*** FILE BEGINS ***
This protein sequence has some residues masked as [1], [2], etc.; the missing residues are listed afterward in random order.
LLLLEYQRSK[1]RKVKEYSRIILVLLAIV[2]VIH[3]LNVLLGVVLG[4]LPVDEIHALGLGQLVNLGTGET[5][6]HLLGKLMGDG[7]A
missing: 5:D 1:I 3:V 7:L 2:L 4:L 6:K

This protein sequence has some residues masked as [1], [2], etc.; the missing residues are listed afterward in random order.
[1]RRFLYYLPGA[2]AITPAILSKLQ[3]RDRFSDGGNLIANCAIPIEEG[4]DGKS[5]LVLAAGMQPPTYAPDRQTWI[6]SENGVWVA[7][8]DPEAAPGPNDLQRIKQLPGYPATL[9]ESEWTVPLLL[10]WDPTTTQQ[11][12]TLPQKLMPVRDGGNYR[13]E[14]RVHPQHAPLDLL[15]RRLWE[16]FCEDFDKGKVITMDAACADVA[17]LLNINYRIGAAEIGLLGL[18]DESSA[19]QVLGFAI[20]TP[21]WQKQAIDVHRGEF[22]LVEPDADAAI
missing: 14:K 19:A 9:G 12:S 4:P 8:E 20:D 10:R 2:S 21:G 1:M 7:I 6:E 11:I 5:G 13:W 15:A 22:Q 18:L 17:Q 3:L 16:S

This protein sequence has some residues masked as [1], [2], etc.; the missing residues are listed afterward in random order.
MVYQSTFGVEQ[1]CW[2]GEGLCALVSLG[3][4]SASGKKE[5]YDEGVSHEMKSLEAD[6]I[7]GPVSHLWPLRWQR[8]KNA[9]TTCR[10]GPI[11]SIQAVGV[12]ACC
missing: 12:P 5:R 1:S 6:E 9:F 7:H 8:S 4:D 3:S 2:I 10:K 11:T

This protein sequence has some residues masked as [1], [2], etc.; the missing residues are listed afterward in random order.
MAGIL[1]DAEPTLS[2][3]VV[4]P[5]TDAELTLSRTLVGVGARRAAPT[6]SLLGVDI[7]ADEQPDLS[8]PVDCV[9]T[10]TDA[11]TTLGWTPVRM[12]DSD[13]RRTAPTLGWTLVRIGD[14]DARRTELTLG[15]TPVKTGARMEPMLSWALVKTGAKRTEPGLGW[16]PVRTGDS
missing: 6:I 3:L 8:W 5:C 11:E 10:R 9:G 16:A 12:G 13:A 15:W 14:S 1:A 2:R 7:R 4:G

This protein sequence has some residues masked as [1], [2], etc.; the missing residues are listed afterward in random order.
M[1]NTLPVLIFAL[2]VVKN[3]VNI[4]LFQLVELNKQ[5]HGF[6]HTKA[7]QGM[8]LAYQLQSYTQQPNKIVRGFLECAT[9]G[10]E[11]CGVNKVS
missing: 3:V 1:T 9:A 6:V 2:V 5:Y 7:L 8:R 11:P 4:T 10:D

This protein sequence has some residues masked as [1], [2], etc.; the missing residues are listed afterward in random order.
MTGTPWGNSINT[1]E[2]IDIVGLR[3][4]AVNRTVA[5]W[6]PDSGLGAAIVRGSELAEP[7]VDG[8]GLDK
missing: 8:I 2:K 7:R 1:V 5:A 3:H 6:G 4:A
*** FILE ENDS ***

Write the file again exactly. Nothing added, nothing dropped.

This protein sequence has some residues masked as [1], [2], etc.; the missing residues are listed afterward in random order.
LLLLEYQRSK[1]RKVKEYSRIILVLLAIV[2]VIH[3]LNVLLGVVLG[4]LPVDEIHALGLGQLVNLGTGET[5][6]HLLGKLMGDG[7]A
missing: 5:D 1:I 3:V 7:L 2:L 4:L 6:K

This protein sequence has some residues masked as [1], [2], etc.; the missing residues are listed afterward in random order.
[1]RRFLYYLPGA[2]AITPAILSKLQ[3]RDRFSDGGNLIANCAIPIEEG[4]DGKS[5]LVLAAGMQPPTYAPDRQTWI[6]SENGVWVA[7][8]DPEAAPGPNDLQRIKQLPGYPATL[9]ESEWTVPLLL[10]WDPTTTQQ[11][12]TLPQKLMPVRDGGNYR[13]E[14]RVHPQHAPLDLL[15]RRLWE[16]FCEDFDKGKVITMDAACADVA[17]LLNINYRIGAAEIGLLGL[18]DESSA[19]QVLGFAI[20]TP[21]WQKQAIDVHRGEF[22]LVEPDADAAI
missing: 14:K 19:A 9:G 12:S 4:P 8:E 20:D 10:R 2:S 21:G 1:M 7:I 6:E 11:I 5:G 13:W 15:A 22:Q 18:L 17:Q 3:L 16:S

This protein sequence has some residues masked as [1], [2], etc.; the missing residues are listed afterward in random order.
MVYQSTFGVEQ[1]CW[2]GEGLCALVSLG[3][4]SASGKKE[5]YDEGVSHEMKSLEAD[6]I[7]GPVSHLWPLRWQR[8]KNA[9]TTCR[10]GPI[11]SIQAVGV[12]ACC
missing: 12:P 5:R 1:S 6:E 9:F 7:H 8:S 4:D 3:S 2:I 10:K 11:T

This protein sequence has some residues masked as [1], [2], etc.; the missing residues are listed afterward in random order.
MAGIL[1]DAEPTLS[2][3]VV[4]P[5]TDAELTLSRTLVGVGARRAAPT[6]SLLGVDI[7]ADEQPDLS[8]PVDCV[9]T[10]TDA[11]TTLGWTPVRM[12]DSD[13]RRTAPTLGWTLVRIGD[14]DARRTELTLG[15]TPVKTGARMEPMLSWALVKTGAKRTEPGLGW[16]PVRTGDS
missing: 6:I 3:L 8:W 5:C 11:E 10:R 9:G 16:A 12:G 13:A 15:W 14:S 1:A 2:R 7:R 4:G

This protein sequence has some residues masked as [1], [2], etc.; the missing residues are listed afterward in random order.
M[1]NTLPVLIFAL[2]VVKN[3]VNI[4]LFQLVELNKQ[5]HGF[6]HTKA[7]QGM[8]LAYQLQSYTQQPNKIVRGFLECAT[9]G[10]E[11]CGVNKVS
missing: 3:V 1:T 9:A 6:V 2:V 5:Y 7:L 8:R 11:P 4:T 10:D

This protein sequence has some residues masked as [1], [2], etc.; the missing residues are listed afterward in random order.
MTGTPWGNSINT[1]E[2]IDIVGLR[3][4]AVNRTVA[5]W[6]PDSGLGAAIVRGSELAEP[7]VDG[8]GLDK
missing: 8:I 2:K 7:R 1:V 5:A 3:H 6:G 4:A